Elsewhere, Vinography has reported on the Fair heading to San Francisco. It would be interesting to see which of the wines that our intrepid Alder tastes gets the thumbs-up.

* actually the guest was a friend of mine who works in translation -- he passed on the comp ticket to me when he could not attend... a big thank-you for that.


The ghost of WBW past: "Ego" 2000 and Domaine Sainte-Marguerite 2001

domaine st. marguerite cotes du roussillon 2001
domaine cazes ego cotes du roussillon-villages 2000This here would be the last post on WBW 33 for all time.

I had to post this because I noticed that the Domaine Cazes "Ego" Côtes du Roussillon-Villages 2000 reappeared in stores as if back from the dead just when WBW 33 was winding down. I explained in my roundup that Roussillon bottles were hard to come by in Quebec stores so that explains part of why I rushed out to buy it and churn out a WBW post scriptum.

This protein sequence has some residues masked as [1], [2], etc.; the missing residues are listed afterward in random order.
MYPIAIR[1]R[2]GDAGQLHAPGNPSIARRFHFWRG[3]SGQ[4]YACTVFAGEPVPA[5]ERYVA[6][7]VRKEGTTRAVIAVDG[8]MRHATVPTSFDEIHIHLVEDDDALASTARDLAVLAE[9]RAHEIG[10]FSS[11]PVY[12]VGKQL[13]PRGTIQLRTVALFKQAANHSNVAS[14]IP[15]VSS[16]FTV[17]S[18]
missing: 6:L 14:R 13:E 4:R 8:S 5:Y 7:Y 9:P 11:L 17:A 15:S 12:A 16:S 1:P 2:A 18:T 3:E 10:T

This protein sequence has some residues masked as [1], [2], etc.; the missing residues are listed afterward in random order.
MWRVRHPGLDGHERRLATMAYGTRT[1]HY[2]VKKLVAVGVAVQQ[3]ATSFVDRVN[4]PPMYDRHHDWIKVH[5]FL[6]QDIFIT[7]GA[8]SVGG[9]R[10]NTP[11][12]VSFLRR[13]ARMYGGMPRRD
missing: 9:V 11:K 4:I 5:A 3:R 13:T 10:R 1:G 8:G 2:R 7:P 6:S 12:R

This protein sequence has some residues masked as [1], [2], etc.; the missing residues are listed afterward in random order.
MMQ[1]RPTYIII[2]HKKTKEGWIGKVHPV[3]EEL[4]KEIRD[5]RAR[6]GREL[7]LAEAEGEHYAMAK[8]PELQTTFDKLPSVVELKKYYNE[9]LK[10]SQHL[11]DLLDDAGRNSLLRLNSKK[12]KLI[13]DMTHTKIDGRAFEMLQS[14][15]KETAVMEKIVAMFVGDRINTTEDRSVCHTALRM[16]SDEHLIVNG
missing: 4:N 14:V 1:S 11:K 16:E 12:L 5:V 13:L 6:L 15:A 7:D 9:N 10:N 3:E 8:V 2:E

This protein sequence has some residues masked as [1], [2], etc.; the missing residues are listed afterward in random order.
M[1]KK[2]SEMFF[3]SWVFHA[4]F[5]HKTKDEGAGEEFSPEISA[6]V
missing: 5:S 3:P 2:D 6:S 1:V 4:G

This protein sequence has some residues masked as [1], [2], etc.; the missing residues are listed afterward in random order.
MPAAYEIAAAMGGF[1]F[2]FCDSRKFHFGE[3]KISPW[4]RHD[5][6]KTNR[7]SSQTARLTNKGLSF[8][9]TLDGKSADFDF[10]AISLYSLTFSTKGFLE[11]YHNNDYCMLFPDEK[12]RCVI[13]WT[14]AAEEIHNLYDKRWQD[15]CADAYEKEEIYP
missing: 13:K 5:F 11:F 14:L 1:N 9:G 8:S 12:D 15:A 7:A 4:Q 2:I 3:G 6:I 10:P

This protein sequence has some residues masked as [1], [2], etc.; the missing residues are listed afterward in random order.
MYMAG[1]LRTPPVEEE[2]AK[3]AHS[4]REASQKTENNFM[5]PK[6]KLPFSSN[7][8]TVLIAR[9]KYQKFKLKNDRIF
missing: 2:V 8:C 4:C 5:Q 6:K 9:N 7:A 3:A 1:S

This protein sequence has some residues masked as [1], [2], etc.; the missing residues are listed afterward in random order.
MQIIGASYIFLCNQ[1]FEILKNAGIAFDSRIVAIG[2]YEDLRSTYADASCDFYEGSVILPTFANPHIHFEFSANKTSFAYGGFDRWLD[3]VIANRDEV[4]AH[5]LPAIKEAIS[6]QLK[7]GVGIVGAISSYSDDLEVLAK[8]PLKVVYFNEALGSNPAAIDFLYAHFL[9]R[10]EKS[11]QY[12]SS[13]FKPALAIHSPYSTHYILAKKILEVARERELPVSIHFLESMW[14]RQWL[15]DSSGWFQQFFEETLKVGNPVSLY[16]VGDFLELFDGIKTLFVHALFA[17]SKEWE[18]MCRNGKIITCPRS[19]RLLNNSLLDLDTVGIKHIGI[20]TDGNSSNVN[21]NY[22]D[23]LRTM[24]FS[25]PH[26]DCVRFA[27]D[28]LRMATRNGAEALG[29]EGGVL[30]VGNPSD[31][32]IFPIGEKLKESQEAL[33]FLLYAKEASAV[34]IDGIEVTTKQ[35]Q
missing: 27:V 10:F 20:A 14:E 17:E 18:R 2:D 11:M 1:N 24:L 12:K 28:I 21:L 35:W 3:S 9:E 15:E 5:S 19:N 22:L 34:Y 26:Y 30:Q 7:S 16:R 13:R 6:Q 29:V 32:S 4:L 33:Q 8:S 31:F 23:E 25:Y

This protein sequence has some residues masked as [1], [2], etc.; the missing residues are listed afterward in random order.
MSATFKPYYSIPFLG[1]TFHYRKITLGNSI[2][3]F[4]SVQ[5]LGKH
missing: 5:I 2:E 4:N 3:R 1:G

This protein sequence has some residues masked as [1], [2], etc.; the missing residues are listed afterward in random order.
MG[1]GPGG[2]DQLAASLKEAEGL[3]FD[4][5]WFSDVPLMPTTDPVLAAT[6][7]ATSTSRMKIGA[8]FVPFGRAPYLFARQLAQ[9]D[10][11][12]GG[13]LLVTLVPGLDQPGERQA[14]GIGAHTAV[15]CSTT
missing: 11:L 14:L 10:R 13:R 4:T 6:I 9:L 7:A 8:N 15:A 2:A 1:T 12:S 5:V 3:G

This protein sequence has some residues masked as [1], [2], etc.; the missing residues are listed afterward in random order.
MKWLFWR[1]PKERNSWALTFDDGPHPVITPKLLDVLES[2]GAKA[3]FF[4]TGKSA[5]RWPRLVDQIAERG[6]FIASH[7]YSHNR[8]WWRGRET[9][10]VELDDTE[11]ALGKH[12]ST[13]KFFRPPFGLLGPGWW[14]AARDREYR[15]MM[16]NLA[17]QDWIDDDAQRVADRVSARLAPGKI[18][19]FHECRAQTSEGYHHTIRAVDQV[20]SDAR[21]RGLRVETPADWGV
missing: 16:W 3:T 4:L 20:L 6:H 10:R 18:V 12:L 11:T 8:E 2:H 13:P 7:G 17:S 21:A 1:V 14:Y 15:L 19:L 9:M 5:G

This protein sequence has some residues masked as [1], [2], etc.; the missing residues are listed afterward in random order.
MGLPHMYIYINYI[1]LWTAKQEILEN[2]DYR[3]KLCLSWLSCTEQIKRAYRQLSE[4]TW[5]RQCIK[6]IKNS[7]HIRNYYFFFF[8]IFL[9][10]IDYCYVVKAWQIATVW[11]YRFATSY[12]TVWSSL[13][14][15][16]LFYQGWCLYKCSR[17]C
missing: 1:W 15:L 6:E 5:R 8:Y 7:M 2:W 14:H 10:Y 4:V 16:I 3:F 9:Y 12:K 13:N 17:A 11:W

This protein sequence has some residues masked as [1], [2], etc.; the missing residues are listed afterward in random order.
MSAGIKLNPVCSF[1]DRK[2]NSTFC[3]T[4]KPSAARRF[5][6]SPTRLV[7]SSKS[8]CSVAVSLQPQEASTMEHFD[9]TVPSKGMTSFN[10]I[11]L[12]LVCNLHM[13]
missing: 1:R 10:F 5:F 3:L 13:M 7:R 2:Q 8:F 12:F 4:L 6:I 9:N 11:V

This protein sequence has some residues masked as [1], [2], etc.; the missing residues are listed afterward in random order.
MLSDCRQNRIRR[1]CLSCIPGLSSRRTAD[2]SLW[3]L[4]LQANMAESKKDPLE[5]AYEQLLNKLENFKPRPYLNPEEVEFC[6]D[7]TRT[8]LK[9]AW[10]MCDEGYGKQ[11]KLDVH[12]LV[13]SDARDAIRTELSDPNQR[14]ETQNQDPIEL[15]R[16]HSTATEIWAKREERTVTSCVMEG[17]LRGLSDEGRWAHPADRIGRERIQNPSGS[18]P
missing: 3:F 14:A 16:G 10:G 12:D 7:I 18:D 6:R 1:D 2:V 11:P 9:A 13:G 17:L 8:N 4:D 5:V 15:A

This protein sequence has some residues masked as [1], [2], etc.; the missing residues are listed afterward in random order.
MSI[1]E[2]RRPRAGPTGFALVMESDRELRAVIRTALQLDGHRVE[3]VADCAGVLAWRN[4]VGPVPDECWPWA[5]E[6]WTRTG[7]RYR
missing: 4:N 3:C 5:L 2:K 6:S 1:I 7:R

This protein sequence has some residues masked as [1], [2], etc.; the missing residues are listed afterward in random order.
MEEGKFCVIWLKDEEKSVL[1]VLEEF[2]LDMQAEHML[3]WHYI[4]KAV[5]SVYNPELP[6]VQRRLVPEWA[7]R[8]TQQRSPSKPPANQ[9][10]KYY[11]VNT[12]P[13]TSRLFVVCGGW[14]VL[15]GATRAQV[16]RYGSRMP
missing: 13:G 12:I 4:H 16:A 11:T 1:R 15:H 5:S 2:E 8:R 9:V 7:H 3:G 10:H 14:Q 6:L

This Domaine Cazes wine from the 2000 vintage is also on record as Michel Phaneuf's favourite from the producer (a rather large selection in Quebec of some 10 Cazes products, including the Rivesaltes I reviewed a couple of weeks ago, seems especially large in light of the modest Roussillon representation here). His influential approval is part of the reason why inventories depleted away to nothing. So I simply had to try this and really put a nail in the WBW 33 coffin. Since I didn't want to end up hammering away at it all summer long, I picked up the Domaine Sainte-Marguerite Côtes du Roussillon 2001 while I was at it, more serene-looking than "Ego" with sloping shoulders like a Burgundy bottle and quietly fading teardrop label ensconced in grey pearls (shown at top -- click on either bottle image for product details and local availability).